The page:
ST. JOSEPH, Mo. (AP) — Travis Kelce was back to catching passes for the Kansas City Chiefs on Wednesday.
If he could do it on the beach, he could do it on a football field.
The two-time All-Pro tight end missed the entire offseason after having surgery to solidify an ankle that had become loose over time. Kelce said he had felt discomfort in it the past couple years, mainly on Monday and Tuesday, when his entire body was still sore from a Sunday game.
"I mean, it was nothing I was doing," he said. "It was just the misfortune, over the course of my career I rolled my ankle so many times that the ligaments in there were kind of stretched out."
The procedure early this spring essentially tightened up the ankle, and it kept Kelce from doing any running for about three months. That means he spent the team's voluntary summer workouts and its mandatory minicamp on the sidelines, absorbing constant "Coach Kelce" ribbing from teammates.
Kelce insisted he would be ready for the start of camp, but a watershed moment may have come during a recent trip to Turks and Caicos with quarterback Patrick Mahomes and wide receivers Demarcus Robinson and Gehrig Dieter. Mahomes was throwing passes to the other three on the soft, sandy beach, and the instability was a good test to see just how strong Kelce's ankle had become.
"There were times my ankle got caught in an awkward position, just running around," he said, "and I can tell you, last year, two years ago, that thing would have been rolled and I would have been just sitting there, watching guys catch passes on the beach instead of doing it myself."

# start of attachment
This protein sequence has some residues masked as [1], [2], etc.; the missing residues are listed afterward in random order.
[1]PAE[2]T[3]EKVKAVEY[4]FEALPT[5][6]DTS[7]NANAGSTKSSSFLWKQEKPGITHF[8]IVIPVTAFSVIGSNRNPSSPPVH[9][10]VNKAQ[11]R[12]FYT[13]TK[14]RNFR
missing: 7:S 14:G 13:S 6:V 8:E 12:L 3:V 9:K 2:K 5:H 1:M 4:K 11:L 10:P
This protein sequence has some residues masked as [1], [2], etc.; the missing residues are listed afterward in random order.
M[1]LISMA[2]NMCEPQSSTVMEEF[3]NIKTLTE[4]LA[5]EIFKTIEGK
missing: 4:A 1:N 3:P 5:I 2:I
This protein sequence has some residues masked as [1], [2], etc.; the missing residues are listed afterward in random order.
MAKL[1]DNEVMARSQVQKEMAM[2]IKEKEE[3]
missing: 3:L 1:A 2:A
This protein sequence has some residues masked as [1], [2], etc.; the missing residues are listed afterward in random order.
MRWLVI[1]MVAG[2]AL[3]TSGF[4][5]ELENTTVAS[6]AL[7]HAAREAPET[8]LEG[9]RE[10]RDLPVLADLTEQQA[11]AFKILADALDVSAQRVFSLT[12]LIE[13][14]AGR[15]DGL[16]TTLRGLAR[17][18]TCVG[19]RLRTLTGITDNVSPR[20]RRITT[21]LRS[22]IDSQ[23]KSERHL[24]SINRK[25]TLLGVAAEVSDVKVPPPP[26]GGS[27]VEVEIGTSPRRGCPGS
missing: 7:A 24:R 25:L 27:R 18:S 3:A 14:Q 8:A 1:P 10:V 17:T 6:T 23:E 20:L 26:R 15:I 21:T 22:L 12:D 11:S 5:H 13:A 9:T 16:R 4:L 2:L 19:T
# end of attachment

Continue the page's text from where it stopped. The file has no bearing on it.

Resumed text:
Rookies, quarterbacks and select veterans reported to Missouri Western State University for the start of camp on Tuesday, and their first workout was on a postcard-perfect Wednesday morning.
Kelce was right in the mix, catching the first couple of passes of 7-on-7 and team drills.
He didn't have to report early: The rest of the veterans arrive Friday with the first full-squad workout scheduled for Saturday. After all, Kelce has earned that right after three consecutive seasons of at least 1,000 yards receiving, and a career-best 1,336 yards and 10 touchdowns last year.
But the 29-year-old Kelce, who inked a five-year, $46 million contract extension in January 2016, figured it was best to arrive with the rookies. It not only gave him a few extra practices to get back into football shape, it also provided an opportunity for him to mentor the younger players.
"I'm willing to work. That's the biggest thing," Kelce said. "It's a little different when you see a guy out here going through the motions, walking the walk. Just being out here, working with the guys, showing them, 'This is how we do it here.' Showing them by example."
Kelce has his work cut out for him.
The Chiefs are perilously thin behind him at tight end after losing Demetrius Harris in free agency, and they could be in the market for a veteran backup once roster cuts happen.
But for now, former Oklahoma quarterback-turned-journeyman NFL tight end Blake Bell is No. 2 on the depth chart with unheralded Deon Yelder trailing him.
"I think we're going to be OK," Chiefs coach Andy Reid said. "I think putting pads on, who's going to be able to play on the line of scrimmage and do what Demetrius did there. Who's going to be able to do that is hard to tell right now, but we'll find out."
Regardless of how the depth chart shakes out, the Chiefs know who their No. 1 tight end will be.
"I'm 100 percent fine out there," Kelce said. "Didn't have any issues today."
NOTES: Second-round pick Juan Thornhill was at practice after missing part of the offseason work with a calf injury. The young safety is expected to compete for a starting job. "They told me it was going to be OK. Just get treatment and get better," he said. "That's the main thing." ... The rookie workouts are closed to the public this week, but the first full-squad practice Saturday is open.